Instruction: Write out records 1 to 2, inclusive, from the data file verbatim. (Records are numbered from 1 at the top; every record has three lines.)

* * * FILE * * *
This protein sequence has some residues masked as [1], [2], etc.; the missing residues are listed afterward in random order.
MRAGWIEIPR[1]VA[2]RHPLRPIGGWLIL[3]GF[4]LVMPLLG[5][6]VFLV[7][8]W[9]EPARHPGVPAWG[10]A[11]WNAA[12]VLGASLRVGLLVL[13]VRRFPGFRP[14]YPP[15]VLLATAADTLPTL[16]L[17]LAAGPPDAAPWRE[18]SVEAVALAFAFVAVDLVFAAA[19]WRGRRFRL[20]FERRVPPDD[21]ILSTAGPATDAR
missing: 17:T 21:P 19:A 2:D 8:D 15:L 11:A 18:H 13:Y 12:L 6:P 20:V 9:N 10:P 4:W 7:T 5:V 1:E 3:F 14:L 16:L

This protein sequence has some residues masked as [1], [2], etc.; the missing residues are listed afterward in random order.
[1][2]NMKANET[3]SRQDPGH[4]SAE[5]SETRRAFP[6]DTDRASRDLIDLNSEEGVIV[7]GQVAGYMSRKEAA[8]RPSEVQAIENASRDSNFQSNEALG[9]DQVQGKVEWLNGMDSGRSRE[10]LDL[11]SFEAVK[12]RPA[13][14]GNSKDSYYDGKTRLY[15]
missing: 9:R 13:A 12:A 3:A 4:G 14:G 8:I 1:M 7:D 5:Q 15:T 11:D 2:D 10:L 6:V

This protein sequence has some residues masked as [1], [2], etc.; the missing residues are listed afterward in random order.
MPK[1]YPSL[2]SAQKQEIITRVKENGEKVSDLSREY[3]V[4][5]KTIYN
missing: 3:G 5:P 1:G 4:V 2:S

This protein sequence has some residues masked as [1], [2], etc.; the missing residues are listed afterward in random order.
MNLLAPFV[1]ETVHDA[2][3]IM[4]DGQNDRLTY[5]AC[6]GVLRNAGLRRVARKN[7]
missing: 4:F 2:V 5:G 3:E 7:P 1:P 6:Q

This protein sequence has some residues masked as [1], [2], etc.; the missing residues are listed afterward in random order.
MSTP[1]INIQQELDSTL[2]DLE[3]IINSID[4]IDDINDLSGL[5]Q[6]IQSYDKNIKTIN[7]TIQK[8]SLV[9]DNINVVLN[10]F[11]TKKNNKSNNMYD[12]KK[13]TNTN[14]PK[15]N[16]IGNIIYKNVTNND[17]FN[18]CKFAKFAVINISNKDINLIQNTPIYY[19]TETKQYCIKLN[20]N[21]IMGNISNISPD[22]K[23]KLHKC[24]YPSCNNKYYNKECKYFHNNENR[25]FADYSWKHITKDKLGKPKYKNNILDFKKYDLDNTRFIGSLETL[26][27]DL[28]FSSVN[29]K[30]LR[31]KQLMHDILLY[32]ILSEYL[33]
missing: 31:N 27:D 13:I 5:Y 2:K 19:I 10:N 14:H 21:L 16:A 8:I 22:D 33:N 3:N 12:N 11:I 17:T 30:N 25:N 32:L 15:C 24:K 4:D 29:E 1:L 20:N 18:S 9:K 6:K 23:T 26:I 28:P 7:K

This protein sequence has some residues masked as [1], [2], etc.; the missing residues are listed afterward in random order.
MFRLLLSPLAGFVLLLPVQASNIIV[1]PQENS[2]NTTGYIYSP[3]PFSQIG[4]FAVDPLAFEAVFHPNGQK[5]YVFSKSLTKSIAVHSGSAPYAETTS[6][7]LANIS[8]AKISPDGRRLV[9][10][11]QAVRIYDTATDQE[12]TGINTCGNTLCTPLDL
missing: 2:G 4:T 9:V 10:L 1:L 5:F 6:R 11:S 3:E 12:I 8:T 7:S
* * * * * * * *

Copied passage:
This protein sequence has some residues masked as [1], [2], etc.; the missing residues are listed afterward in random order.
MRAGWIEIPR[1]VA[2]RHPLRPIGGWLIL[3]GF[4]LVMPLLG[5][6]VFLV[7][8]W[9]EPARHPGVPAWG[10]A[11]WNAA[12]VLGASLRVGLLVL[13]VRRFPGFRP[14]YPP[15]VLLATAADTLPTL[16]L[17]LAAGPPDAAPWRE[18]SVEAVALAFAFVAVDLVFAAA[19]WRGRRFRL[20]FERRVPPDD[21]ILSTAGPATDAR
missing: 17:T 21:P 19:A 2:D 8:D 15:L 11:A 18:H 13:Y 12:L 6:P 20:V 9:N 10:P 4:W 7:T 5:V 1:E 3:F 14:L 16:L

This protein sequence has some residues masked as [1], [2], etc.; the missing residues are listed afterward in random order.
[1][2]NMKANET[3]SRQDPGH[4]SAE[5]SETRRAFP[6]DTDRASRDLIDLNSEEGVIV[7]GQVAGYMSRKEAA[8]RPSEVQAIENASRDSNFQSNEALG[9]DQVQGKVEWLNGMDSGRSRE[10]LDL[11]SFEAVK[12]RPA[13][14]GNSKDSYYDGKTRLY[15]
missing: 9:R 13:A 12:A 3:A 4:G 14:G 8:I 1:M 7:D 5:Q 15:T 11:D 2:D 10:L 6:V